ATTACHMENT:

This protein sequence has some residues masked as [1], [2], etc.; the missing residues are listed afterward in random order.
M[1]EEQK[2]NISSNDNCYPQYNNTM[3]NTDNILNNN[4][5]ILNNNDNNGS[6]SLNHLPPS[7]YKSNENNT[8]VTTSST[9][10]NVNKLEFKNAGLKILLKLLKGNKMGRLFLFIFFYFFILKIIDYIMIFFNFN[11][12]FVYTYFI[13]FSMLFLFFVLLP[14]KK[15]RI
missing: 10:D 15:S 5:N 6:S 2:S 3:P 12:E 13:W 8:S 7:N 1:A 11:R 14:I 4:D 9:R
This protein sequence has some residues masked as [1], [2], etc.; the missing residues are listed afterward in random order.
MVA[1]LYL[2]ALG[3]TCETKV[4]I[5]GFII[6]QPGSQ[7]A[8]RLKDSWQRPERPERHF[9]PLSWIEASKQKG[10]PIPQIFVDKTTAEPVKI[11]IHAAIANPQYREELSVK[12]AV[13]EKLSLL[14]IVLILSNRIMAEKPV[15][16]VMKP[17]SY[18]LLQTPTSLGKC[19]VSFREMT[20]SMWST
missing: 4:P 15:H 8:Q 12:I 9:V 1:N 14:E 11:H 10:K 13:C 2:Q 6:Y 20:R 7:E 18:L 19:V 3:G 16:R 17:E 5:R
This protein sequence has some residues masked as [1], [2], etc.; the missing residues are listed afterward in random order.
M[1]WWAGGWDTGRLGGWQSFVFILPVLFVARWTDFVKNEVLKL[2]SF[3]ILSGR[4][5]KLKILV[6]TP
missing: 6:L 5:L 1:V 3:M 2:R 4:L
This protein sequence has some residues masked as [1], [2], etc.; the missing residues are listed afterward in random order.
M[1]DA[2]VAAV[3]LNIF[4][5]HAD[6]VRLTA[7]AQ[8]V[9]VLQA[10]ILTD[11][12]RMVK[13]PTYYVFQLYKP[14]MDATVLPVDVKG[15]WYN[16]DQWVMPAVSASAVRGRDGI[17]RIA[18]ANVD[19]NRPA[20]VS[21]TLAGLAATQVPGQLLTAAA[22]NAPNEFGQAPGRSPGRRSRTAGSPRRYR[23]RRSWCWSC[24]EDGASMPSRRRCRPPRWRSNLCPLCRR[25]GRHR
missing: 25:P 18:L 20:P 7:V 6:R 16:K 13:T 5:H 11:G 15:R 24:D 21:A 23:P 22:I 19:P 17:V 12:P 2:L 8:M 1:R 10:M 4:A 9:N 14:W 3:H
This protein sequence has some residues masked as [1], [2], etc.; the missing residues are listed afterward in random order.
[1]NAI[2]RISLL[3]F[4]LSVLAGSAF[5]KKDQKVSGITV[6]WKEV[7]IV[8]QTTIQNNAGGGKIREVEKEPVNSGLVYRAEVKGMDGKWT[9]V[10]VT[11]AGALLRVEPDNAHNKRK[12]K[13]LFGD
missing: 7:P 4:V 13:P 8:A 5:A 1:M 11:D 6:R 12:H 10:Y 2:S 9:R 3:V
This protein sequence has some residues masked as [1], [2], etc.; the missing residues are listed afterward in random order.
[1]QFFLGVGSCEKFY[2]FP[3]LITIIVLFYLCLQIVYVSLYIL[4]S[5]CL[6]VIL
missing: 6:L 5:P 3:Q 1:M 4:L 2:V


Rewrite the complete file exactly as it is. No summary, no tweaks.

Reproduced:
This protein sequence has some residues masked as [1], [2], etc.; the missing residues are listed afterward in random order.
M[1]EEQK[2]NISSNDNCYPQYNNTM[3]NTDNILNNN[4][5]ILNNNDNNGS[6]SLNHLPPS[7]YKSNENNT[8]VTTSST[9][10]NVNKLEFKNAGLKILLKLLKGNKMGRLFLFIFFYFFILKIIDYIMIFFNFN[11][12]FVYTYFI[13]FSMLFLFFVLLP[14]KK[15]RI
missing: 10:D 15:S 5:N 6:S 2:S 3:P 12:E 13:W 8:S 7:N 1:A 11:R 14:I 4:D 9:R
This protein sequence has some residues masked as [1], [2], etc.; the missing residues are listed afterward in random order.
MVA[1]LYL[2]ALG[3]TCETKV[4]I[5]GFII[6]QPGSQ[7]A[8]RLKDSWQRPERPERHF[9]PLSWIEASKQKG[10]PIPQIFVDKTTAEPVKI[11]IHAAIANPQYREELSVK[12]AV[13]EKLSLL[14]IVLILSNRIMAEKPV[15][16]VMKP[17]SY[18]LLQTPTSLGKC[19]VSFREMT[20]SMWST
missing: 4:P 15:H 8:Q 12:I 9:V 1:N 14:E 11:H 10:K 13:C 2:Q 6:Y 20:R 7:E 18:L 19:V 3:G 16:R 17:E 5:R
This protein sequence has some residues masked as [1], [2], etc.; the missing residues are listed afterward in random order.
M[1]WWAGGWDTGRLGGWQSFVFILPVLFVARWTDFVKNEVLKL[2]SF[3]ILSGR[4][5]KLKILV[6]TP
missing: 6:L 5:L 1:V 3:M 2:R 4:L
This protein sequence has some residues masked as [1], [2], etc.; the missing residues are listed afterward in random order.
M[1]DA[2]VAAV[3]LNIF[4][5]HAD[6]VRLTA[7]AQ[8]V[9]VLQA[10]ILTD[11][12]RMVK[13]PTYYVFQLYKP[14]MDATVLPVDVKG[15]WYN[16]DQWVMPAVSASAVRGRDGI[17]RIA[18]ANVD[19]NRPA[20]VS[21]TLAGLAATQVPGQLLTAAA[22]NAPNEFGQAPGRSPGRRSRTAGSPRRYR[23]RRSWCWSC[24]EDGASMPSRRRCRPPRWRSNLCPLCRR[25]GRHR
missing: 25:P 18:L 20:P 7:V 6:R 16:K 13:T 5:H 11:G 15:R 24:D 21:A 23:P 22:I 19:P 17:V 12:P 2:L 8:M 1:R 10:M 4:A 9:N 14:W 3:H
This protein sequence has some residues masked as [1], [2], etc.; the missing residues are listed afterward in random order.
[1]NAI[2]RISLL[3]F[4]LSVLAGSAF[5]KKDQKVSGITV[6]WKEV[7]IV[8]QTTIQNNAGGGKIREVEKEPVNSGLVYRAEVKGMDGKWT[9]V[10]VT[11]AGALLRVEPDNAHNKRK[12]K[13]LFGD
missing: 7:P 4:V 13:P 8:A 5:A 1:M 11:D 6:R 12:H 10:Y 2:S 9:R 3:V
This protein sequence has some residues masked as [1], [2], etc.; the missing residues are listed afterward in random order.
[1]QFFLGVGSCEKFY[2]FP[3]LITIIVLFYLCLQIVYVSLYIL[4]S[5]CL[6]VIL
missing: 6:L 5:P 3:Q 1:M 4:L 2:V